Posted 3 years ago
This is a large and eye-catching piece. The main section is 70mm high and the opal is 2o x 15mm, estimated at about 12cts.
The high domed opal is probably from the early days of Lightning Ridge. Only a small percentage of opal from The Ridge is black, and there's plenty of white opal like this.
I confidently attribute this necklace to The Artificers' Guild Ltd (more info below) based on the half oval joining rings with little silver dots on the ends, these are seen on several Artificers' Guild pieces.
The Artificers' Guild Ltd was founded in 1901 by metalworker and enamellist Nelson Dawson. In 1903 it was bought out by Montague Fordham (ex director of Birmingham Guild of Handicrafts). He set it on a more commercial footing producing furnishings, metalwork and jewellery.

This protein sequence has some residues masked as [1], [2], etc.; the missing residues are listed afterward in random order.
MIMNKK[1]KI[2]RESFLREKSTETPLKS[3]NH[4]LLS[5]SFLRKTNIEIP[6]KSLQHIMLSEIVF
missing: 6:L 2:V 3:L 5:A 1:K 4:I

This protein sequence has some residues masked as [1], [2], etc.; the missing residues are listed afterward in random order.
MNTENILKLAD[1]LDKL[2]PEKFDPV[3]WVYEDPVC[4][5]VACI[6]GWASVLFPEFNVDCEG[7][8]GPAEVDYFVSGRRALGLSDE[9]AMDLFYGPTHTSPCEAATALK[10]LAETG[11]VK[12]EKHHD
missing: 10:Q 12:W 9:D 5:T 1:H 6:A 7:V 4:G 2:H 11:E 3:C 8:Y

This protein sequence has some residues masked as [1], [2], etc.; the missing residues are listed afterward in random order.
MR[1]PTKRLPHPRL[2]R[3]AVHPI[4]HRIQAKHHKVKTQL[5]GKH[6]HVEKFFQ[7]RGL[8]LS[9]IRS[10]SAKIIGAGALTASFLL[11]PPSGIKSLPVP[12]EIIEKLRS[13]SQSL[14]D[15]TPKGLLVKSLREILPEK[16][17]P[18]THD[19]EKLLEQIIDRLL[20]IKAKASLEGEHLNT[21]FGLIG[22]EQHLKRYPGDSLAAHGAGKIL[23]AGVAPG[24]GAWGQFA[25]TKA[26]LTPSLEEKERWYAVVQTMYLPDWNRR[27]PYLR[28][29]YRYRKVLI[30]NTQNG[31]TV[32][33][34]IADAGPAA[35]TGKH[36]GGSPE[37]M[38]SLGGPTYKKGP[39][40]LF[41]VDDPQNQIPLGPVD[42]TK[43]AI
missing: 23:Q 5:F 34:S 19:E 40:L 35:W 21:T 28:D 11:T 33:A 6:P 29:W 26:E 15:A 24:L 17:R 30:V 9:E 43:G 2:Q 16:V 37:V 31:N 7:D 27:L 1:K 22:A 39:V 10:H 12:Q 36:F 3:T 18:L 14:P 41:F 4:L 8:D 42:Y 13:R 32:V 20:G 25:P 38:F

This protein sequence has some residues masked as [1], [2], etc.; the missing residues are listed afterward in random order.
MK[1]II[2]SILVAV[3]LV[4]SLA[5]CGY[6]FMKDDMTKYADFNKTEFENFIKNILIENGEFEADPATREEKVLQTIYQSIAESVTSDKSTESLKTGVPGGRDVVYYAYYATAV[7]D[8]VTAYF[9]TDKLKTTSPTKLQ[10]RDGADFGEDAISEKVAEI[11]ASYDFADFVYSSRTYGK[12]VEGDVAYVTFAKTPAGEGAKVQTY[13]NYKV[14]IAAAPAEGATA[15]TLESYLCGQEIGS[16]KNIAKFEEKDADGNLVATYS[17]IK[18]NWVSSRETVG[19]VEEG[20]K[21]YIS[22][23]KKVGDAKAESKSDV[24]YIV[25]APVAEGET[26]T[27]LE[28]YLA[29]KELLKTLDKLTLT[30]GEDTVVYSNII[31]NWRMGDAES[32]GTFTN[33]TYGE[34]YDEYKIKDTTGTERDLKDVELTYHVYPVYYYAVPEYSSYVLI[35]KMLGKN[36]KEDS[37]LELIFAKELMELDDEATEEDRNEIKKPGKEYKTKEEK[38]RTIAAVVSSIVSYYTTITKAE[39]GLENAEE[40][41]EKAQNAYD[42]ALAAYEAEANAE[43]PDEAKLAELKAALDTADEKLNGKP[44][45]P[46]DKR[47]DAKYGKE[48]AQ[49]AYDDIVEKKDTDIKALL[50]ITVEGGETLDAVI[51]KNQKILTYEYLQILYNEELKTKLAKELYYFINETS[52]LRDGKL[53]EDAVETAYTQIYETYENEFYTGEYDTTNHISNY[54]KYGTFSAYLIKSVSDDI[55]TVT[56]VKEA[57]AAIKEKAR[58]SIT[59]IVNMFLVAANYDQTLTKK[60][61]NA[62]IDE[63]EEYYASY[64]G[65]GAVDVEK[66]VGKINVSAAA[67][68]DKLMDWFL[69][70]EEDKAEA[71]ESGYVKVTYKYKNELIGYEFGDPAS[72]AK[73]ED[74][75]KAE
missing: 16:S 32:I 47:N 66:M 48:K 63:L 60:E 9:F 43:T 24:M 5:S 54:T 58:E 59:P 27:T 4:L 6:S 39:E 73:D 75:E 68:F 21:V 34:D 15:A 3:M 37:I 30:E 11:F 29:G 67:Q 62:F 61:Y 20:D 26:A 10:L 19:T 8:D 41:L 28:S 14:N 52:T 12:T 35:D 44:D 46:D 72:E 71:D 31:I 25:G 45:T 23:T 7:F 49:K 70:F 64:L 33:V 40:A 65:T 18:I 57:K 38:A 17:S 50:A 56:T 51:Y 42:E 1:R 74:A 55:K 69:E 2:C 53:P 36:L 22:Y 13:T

Fordham promoted Edward Spencer, previously Dawson's principal designer, as director of the Guild's workshop in Hammersmith. Sales were through the Montague Fordham Gallery in Maddox Street where the works of John Paul Cooper, Henry Wilson and May Morris (daughter of William Morris) were already available. After WWI the showroom moved to 4 Conduit Street, off Regent Street.
As well as Dawson and Spencer, the main jewellery designers were John Bonnor, John Paul Cooper, E. Minns and Henry Wilson.
Edward Spencer died in 1938, and the firm was wound up in 1942.